Jon, you can do that if you want to... but they will not adjust their financial aid based on what you WANT to pay. There are plenty of kids on the waitlist who will take the spot if you don't pay. I would suggest you not have your kids waste their time on Ivy applications if the net price calculator does not show what you consider to be a reasonable price for them. The NPCs have changed the game somewhat in the past few years. Now you can have a better sense of what the cost is going to be ahead of time. College apps (and the financial aid process) are a LOT of work. I would not waste mine or my kid's time on applications to colleges you know they can't afford to attend. It isn't worth it to say "My kid got into...." if you know you can't pay the bill.

Now... I do have that attitude toward schools that are not as strong, but still don't give merit aid. Franklin & Marshall, for example, might have made a fine safety school for my science oriented D2. But they do not give merit aid. Sorry, a lower ranked school that won't reduce their price for a high stats kid isn't even getting an applications. And (sorry, HK) -- Reed is on that list as well for us. My D was on the high end of their stats and "their kind of kid" in a lot of ways. But they didn't offer enough that we wanted to make it worth paying full freight if their FA was poor (which their calculator indicated it would be). But top colleges can find students who will pay and/or borrow to attend. If you don't want what they are selling at that price, then go find other options.

HK, I do think Berkeley still offers a world class education even with CA's financial issues. I probably wouldn't encourage my kid to go to any other California state system college, but they start from a very high place. Also, in our state the legislature stopped some of the slide in funding this year. They froze tuition in-state for the next two years, and started putting some money back into the university system that had been stripped out during the recession. It may be that more states will do that in the next several years. The slide we have seen as a result of the recession may not be permanent.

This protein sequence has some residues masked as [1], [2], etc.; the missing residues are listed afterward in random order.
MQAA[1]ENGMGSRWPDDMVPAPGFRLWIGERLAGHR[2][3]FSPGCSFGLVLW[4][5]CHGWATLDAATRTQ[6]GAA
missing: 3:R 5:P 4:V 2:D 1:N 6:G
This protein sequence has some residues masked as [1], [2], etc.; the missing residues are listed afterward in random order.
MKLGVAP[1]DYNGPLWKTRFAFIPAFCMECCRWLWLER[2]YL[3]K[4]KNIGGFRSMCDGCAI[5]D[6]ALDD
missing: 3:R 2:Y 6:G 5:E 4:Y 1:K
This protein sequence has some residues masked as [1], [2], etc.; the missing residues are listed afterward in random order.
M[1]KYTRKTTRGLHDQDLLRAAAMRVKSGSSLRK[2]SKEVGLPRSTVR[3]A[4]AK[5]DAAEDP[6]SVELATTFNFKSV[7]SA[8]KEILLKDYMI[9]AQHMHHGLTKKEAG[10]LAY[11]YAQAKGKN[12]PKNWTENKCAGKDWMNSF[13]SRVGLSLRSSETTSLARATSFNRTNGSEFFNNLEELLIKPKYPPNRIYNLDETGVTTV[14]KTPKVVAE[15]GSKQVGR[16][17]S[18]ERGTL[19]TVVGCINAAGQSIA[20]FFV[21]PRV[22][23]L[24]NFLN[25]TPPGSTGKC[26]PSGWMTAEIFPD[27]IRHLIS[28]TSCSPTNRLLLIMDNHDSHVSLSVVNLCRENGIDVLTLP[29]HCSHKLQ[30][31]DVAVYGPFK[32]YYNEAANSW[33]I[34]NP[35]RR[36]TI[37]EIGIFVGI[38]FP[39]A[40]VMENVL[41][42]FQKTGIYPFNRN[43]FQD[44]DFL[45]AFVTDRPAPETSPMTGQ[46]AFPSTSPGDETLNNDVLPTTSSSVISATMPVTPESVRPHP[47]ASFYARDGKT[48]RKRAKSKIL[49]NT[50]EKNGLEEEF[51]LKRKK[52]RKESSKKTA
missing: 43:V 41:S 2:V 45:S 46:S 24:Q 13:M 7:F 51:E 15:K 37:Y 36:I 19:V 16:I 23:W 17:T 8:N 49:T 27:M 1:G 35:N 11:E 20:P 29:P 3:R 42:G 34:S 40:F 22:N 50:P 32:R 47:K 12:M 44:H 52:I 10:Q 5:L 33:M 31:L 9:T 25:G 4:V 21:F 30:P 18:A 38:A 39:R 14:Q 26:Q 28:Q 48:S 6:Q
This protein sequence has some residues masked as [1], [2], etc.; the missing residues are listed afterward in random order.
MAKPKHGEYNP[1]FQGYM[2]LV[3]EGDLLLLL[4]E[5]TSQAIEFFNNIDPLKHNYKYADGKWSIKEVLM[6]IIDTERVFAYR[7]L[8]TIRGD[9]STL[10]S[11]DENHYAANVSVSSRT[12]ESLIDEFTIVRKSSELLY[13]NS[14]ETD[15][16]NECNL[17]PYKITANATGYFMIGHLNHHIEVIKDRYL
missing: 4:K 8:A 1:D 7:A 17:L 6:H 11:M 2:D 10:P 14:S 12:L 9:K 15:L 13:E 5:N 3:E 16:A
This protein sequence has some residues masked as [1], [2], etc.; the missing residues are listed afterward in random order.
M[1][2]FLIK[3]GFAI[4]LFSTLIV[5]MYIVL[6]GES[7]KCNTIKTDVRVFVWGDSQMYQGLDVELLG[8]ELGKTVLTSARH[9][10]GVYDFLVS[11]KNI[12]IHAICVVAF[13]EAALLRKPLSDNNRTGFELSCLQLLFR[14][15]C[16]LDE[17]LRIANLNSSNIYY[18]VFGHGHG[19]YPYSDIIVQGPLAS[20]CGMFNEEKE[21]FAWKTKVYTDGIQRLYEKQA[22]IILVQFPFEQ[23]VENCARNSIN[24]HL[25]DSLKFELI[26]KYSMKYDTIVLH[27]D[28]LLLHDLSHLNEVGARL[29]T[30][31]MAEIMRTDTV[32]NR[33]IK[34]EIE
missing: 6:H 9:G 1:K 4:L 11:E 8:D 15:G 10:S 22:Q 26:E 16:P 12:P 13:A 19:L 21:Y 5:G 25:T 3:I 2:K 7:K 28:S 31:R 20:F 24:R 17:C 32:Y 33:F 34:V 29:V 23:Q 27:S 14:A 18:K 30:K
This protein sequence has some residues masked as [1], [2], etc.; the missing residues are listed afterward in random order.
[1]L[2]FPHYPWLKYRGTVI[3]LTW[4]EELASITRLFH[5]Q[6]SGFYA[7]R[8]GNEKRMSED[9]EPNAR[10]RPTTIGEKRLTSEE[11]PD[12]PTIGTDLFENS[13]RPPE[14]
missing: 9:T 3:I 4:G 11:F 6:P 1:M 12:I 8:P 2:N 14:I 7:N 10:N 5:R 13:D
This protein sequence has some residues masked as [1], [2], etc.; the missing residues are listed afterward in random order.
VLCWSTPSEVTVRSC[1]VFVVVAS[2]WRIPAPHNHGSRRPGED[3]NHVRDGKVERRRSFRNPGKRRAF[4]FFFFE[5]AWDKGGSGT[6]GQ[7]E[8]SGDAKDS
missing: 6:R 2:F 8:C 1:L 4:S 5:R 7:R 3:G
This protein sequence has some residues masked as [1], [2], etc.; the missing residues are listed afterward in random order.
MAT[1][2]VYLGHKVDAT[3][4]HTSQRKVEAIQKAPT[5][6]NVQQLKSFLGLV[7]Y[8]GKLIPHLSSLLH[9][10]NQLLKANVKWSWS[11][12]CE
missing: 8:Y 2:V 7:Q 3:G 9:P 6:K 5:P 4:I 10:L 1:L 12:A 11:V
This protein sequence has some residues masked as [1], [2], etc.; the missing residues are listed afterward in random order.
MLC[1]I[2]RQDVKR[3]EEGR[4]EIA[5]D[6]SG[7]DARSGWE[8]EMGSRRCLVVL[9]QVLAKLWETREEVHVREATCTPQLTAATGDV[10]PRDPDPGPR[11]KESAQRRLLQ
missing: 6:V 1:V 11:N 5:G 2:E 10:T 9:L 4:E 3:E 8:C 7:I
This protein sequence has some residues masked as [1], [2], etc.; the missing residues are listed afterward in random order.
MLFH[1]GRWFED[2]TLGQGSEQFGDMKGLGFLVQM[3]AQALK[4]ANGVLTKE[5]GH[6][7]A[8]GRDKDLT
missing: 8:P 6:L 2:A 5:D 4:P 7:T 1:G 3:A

The thing about the "next 30 years" is that you are all looking at shorter horizen -- 10 years or so until the OP's first kid hits college. We all thought 10 years ago that it also couldn't go on this way (college couldn't POSSIBLY cost $60K/year by the time our kids attend). Guess what? The trajectory did not change. You have to also assume it will not change for you. Start saving -- a strategy that includes savings, some merit aid (don't aim for the top schools, but go to 2nd tier if this is important to you and your kid doesn't like your state schools), paying some from current income, and making your kids at least own their spending money and book expenses can work (tell 'em now, they can start saving grandparent birthday checks for college -- no kidding, my kids did). And possibly some small loans. If the trajectory does change and it ends up cheaper (or your kid gets that golden ring of a top 3 college acceptance with a cheap price), celebrate with a trip to Maui or some extra into your retirement account.

Jon, just read your previous post. Ivy league admittance won't do a thing for your FA at another college. Now if you have a better FA offer from a comparable or better college, SOME schools will review your FA with that in hand (we did it last year, so I know). But some colleges won't budge (example: Swarthmore) no matter what other offers are on the table. But I think Ivy League acceptance means nothing in the FA negotiations with other schools.

Last edited by intparent; 07/16/13 12:30 PM.